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What’s Wrong With Duke?


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It’s no mystery that this week hasn’t necessarily been the best for the Duke Blue Devils. This season, Coach K’s squad got off to a rampant start, winning their first 14 games. However, since then, they have dropped 2 straight against NC State and Miami, both in blowouts. Is Duke facing a temporary problem or a long term challenge that could see their demise come early in the NCAA Tournament? By looking at basic statistics, multiple things will have to change for Duke to turn this around.


Coach K is unarguably one of the best coaches in NCAA history. He has won 4 titles, led Duke to the tournament in 31 of 34 seasons, and is only 3 wins away from becoming the first to 1000 wins. However, there is one thing that has separated his championship teams from the others who failed to reach the promised land. In 1991 and 1992, Coach K’s first 2 title seasons, he had the likes of 6’11 Christian Laettner and PG Bobby Hurley, both traditional style basketball players who prided themselves as much on defense as they did on offense. In 2001, Duke’s third title season, players such as Jay Williams, Shane Battier, and Carlos Boozer leading a group of tough, team oriented players who shined on the defensive end. Even in 2010, Duke often relied on Brian Zoubek and Miles Plumlee, both centers who lacked offensive games but shined on defense. The common theme here is whenever Duke wins a title, a strong defense always seems to be apparent.

In recent years, and especially this year, the idea of a sturdy defense has waned away for Duke teams. Last year, stars such as Jabari Parker and Rodney Hood often turned all focus towards scoring the ball. This came back to bite them when they could not stop Mercer in the NCAA tournament, resulting in a first-round defeat. On this year’s team, a similar trend seems to have become reality. During the non-conference part of Duke’s schedule, they shined on the defensive end, rarely allowing more then 65 points. In the past 2 games, NC State and Miami have combined to score a whopping 177 points on the Blue Devils. Both games ended in blowout losses, even though the Miami game was at home for Duke. Guards Quinn Cook and Tyus Jones have recently shown they do not have the ability to stay with prolific point guards (Miami’s Angel Rodriguez). Also, when Duke turns the ball over, they rarely show ample effort to get back on defense and stop the fast break. At the end of the game, Miami consistently ran the floor, often resulting in either an easy layup or pull up three. If Duke wants to turn it around, the guards need to improve their on ball defense, and the players need to show pride in their defense all over the court.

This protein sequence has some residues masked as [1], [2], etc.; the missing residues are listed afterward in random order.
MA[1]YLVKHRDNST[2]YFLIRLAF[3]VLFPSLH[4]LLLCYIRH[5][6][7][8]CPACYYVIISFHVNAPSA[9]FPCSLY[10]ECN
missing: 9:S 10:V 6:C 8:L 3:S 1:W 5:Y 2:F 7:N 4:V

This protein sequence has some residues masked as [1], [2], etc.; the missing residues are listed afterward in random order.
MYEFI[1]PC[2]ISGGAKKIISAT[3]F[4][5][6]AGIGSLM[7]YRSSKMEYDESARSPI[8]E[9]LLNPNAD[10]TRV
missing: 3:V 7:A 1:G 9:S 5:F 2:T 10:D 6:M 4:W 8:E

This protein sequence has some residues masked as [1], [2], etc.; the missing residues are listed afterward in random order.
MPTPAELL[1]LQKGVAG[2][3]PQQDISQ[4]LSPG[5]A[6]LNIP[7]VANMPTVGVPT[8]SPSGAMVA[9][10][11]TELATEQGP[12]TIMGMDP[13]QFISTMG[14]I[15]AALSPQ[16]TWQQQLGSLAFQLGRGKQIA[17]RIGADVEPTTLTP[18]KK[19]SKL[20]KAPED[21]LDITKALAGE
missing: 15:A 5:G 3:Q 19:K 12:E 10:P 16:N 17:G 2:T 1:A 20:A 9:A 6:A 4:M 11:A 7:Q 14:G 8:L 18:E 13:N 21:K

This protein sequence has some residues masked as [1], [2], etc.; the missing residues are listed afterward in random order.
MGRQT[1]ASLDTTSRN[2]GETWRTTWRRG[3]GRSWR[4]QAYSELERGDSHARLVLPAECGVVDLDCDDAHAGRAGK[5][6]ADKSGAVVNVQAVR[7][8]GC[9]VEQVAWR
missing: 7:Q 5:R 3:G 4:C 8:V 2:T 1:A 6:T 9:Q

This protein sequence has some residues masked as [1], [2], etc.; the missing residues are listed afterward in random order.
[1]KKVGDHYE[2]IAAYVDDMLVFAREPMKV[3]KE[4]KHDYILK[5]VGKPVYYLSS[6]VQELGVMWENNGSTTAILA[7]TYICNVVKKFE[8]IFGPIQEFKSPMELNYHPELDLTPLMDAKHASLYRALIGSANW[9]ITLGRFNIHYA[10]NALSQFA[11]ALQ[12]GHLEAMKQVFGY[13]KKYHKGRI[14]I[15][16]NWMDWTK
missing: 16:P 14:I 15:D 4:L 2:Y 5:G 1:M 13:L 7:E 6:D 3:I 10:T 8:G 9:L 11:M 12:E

Throughout Coach K’s tenure at Duke, they have always been a threat from the three point line. Players such as JJ Redick, Jon Scheyer, Seth Curry, and Shane Battier were all dangerous assassins from behind the arc. On this years team, the shooters are not hard to find: Rasheed Sulaimon, Quinn Cook, and Tyus Jones all excel in their shooting ability. During Duke’s first 14 wins, these shooters were basically knockdown, shooting around 40% from beyond the arc. In the past 2 losses, the Blue Devils have posted horrendous numbers from three, going 7-27 against NC State and 6-21 against Miami. In both games, Duke fell behind, and felt that it was necessary to throw up contested threes, shots that are obviously not high percentage. If Duke what’s to leave their poor shooting behind, they need to take smart, in-rhythm threes that often lead big runs and blowout wins.


Speaking of high-percentage shots, look no further then the best player in the country, Jahlil Okafor. Okafor shoots an unbelievable 67% from the field, numbers not even Michael Jordan could have in Space Jam. Okafor is coming off his worst game of the season, shooting only 6-13 from the field against Miami; the bright side to this is that Duke was down in a hole, and he had to force up shots whenever he got the ball (which was not enough). As stated earlier, Duke resorted to chucking up long range jumpers, rather then giving the ball to the most automatic player in the country. Duke’s guards need to understand that the offense should run through the post, not the top of they key. Even when Okafor misses, his 9.5 rebounds per game proves he can grab the ball and go right back up with it. Okafor is the undisputed best player in the country, and Duke will need to utilize him more to get out of their funk.

Duke’s schedule may not be favorable in the weeks to come; they have games against Louisville, undefeated Virginia, Notre Dame, and a North Carolina team that appears to be on the rise. The remainder of the season will be no cakewalk for Duke, but massive defensive improvements, better shot selection, and getting the ball into Jahlil Okafor’s hands will all result in a successful season.

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